Tales of Pioneers, Courtships, and Scandals
William Henry Kelly, 1821 – 1895
The two brothers set up a store in Panama on the Chagres River. Unfortunately, James Kelly died in of cholera in 1851. After his brother’s death, William continued on to California where he found work as a ship builder in Benicia. In 1852, William joined the crew of the ship Ontario as a carpenter and set sail for the Mendocino Coast. He arrived in Mendocino on July 19, 1852 and began working for the California Lumber Manufacturing Company. Working his way up, William grew wealthy and his business endeavors prospered.
In 1855 William returned to Prince Edward Island and married Eliza Lee Owen. They had 4 children: Daisy, Elise, Otis, and Russell.
Elizabeth Lee Kelly (Nee: Owen) 1825-1914
Eliza Owen Kelly arrived in Mendocino on August 29, 1855. She spent the rest of her life here, raising four children and becoming a prominent member of the community. Eliza was especially generous to the Mendocino Baptist Church (which was built by her husband William). Eliza was one of the first settlers of Mendocino and was the oldest surviving pioneer. When she died her obituary appeared on the front page of the Mendocino Beacon.
Emma Shirley “Daisy” Kelly, 1859 – 1953
While married to Alexander, Daisy lived in many places, including San Francisco. Daisy witnessed the great 1906 earthquake that damaged much of the City; she even helped with the extensive recovery efforts. The most important of her residences was the MacCallum House in Mendocino, now a famous inn and restaurant.
After the death of her husband in 1908, Daisy moved back to Mendocino where she became a prominent member of the community. She was also a foster mother to her niece Gwen MacCallum. Daisy was known for her interests in the local Pomo indigenous populations, flowers (especially roses), books and various charities. Daisy lived out the rest of her life in the MacCallum House in Mendocino.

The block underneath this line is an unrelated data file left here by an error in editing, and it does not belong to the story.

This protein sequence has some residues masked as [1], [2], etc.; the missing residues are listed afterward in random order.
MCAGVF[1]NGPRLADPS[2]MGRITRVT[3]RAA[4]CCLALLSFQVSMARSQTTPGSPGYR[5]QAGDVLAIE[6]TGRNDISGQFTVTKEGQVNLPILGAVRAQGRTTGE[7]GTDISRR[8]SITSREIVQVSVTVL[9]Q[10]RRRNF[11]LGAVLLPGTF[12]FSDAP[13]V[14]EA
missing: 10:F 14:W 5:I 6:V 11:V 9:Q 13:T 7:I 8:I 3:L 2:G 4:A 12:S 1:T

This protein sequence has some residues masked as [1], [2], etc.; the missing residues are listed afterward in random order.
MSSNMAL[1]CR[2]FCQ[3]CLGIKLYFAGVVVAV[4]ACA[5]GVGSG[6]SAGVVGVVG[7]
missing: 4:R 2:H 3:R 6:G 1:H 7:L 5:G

Note: Following the death of William Kelly, Daisy Kelly MacCallum changed the spelling of the name, adding the “e,” sometime after her return to Mendocino in the mid 1900s
Russell Blair Kelly, 1863 – 1887
Russell was known to have generally poor health. Despite this, he traveled when his health allowed. The Mendocino Beacon even reported Russell as having almost completed building a boat called the Nancy Lee in 1881. On July 11, 1885 Russell (along with Ella Lansing) led the grand march at the School Ball.
Due to his health, Russell lived his entire life in Mendocino with his parents. Russell Blair Kelly died of tuberculosis at the age of 23. Although Russell had a short life due to his poor health, the few facts we know about him reflect that he was a poised young man of wealth.
Elise Abigail Kelly, 1866 – 1951
Elise married Louis Philippe Drexler on January 4, 1893 at the age of 27. Louis was a 55-year-old millionaire from Virginia, operating in San Francisco. Elise moved away from her native Mendocino to live in San Francisco with her new husband. When Louis died in 1899, Elise continued to live in their San Francisco home until it was destroyed in the 1906 earthquake. In 1913, Elise moved into a home she built in Woodside, south of San Francisco. She eventually sold that home, building another house on Pacific Avenue in San Francisco, which she disliked until the day she died.
After the death of her husband, Elise became a prominent philanthropist and significant property owner in San Francisco. She also involved herself in local social causes including endowing the Convalescent Hospital and School for Crippled Children in Palo Alto, California.
Otis William Kelly, 1869 – 1937
Otis married Miss Annie McGuire on May 29, 1897. Together they had eight children: Lloyd “Otis” Drexler, Richard Leigh, Carroll Vincent, James Emmet, Mervin Francis, Katherine Rose, Gordon Philip, and Margaret Elise. Otis and Annie raised their children in San Francisco. This photo depicts Otis in his older years. There is only one photo of Otis as an infant, and none of him during his childhood. Otis Kelley’s grandchildren and great-grandchildren are the only surviving descendants of the William and Eliza Kelley family. Many reside in the San Francisco Bay Area.